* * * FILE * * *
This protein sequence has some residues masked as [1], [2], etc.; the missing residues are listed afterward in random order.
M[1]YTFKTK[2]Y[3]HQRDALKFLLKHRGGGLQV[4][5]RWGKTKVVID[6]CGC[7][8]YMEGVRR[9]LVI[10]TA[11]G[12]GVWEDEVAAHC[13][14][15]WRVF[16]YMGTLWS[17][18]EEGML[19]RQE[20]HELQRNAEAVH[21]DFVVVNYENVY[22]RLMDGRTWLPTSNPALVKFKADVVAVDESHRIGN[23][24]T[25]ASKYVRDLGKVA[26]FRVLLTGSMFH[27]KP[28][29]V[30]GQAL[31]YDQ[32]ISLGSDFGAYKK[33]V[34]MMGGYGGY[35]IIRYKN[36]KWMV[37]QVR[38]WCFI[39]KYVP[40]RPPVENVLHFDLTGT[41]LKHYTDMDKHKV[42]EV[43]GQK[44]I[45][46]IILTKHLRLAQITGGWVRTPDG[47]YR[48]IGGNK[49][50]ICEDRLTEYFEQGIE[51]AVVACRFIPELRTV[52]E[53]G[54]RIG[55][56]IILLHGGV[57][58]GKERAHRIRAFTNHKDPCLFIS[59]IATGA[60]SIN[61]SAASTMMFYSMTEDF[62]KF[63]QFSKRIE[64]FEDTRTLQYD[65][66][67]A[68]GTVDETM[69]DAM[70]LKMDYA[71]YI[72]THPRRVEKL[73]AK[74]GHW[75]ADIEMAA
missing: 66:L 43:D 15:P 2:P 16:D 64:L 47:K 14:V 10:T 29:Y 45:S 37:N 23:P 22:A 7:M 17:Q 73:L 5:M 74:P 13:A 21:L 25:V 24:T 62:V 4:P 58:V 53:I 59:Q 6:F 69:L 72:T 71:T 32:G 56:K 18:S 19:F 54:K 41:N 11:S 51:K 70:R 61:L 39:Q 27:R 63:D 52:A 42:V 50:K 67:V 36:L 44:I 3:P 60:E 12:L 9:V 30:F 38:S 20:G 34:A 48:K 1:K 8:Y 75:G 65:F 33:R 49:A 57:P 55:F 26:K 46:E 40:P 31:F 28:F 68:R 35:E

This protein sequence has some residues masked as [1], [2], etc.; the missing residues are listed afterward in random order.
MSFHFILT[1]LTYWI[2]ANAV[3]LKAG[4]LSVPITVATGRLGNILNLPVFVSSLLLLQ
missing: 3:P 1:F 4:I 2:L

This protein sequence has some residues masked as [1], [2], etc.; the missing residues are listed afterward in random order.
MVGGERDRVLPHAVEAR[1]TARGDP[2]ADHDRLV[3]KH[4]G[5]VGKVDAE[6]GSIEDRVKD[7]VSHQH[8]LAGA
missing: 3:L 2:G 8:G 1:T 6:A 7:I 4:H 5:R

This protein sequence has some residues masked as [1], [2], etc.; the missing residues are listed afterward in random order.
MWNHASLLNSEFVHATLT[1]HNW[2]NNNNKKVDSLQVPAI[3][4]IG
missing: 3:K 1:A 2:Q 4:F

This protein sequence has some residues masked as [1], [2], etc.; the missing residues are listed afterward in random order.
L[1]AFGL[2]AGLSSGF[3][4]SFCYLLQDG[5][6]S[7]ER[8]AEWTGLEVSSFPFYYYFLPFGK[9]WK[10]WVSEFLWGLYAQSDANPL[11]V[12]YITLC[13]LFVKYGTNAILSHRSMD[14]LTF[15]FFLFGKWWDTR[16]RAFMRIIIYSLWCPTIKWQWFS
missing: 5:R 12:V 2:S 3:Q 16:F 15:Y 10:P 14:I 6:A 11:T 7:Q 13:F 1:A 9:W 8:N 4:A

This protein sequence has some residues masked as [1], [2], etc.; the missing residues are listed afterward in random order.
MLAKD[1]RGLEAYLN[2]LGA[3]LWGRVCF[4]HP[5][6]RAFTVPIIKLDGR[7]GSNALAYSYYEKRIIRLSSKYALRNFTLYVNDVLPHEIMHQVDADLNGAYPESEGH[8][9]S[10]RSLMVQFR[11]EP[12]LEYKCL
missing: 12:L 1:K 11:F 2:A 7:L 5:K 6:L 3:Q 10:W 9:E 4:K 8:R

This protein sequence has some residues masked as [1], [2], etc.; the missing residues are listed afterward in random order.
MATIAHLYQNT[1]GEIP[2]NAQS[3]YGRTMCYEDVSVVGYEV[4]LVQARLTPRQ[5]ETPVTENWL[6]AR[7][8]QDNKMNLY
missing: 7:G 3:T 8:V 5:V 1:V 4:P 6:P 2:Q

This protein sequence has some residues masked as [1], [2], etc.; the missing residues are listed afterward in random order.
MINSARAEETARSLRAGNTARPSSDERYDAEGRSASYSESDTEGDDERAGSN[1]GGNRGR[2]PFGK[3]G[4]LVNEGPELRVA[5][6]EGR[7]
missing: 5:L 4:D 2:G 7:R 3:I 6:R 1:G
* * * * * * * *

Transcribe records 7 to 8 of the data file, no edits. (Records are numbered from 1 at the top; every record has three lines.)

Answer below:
This protein sequence has some residues masked as [1], [2], etc.; the missing residues are listed afterward in random order.
MATIAHLYQNT[1]GEIP[2]NAQS[3]YGRTMCYEDVSVVGYEV[4]LVQARLTPRQ[5]ETPVTENWL[6]AR[7][8]QDNKMNLY
missing: 7:G 3:T 8:V 5:V 1:V 4:P 6:P 2:Q

This protein sequence has some residues masked as [1], [2], etc.; the missing residues are listed afterward in random order.
MINSARAEETARSLRAGNTARPSSDERYDAEGRSASYSESDTEGDDERAGSN[1]GGNRGR[2]PFGK[3]G[4]LVNEGPELRVA[5][6]EGR[7]
missing: 5:L 4:D 2:G 7:R 3:I 6:R 1:G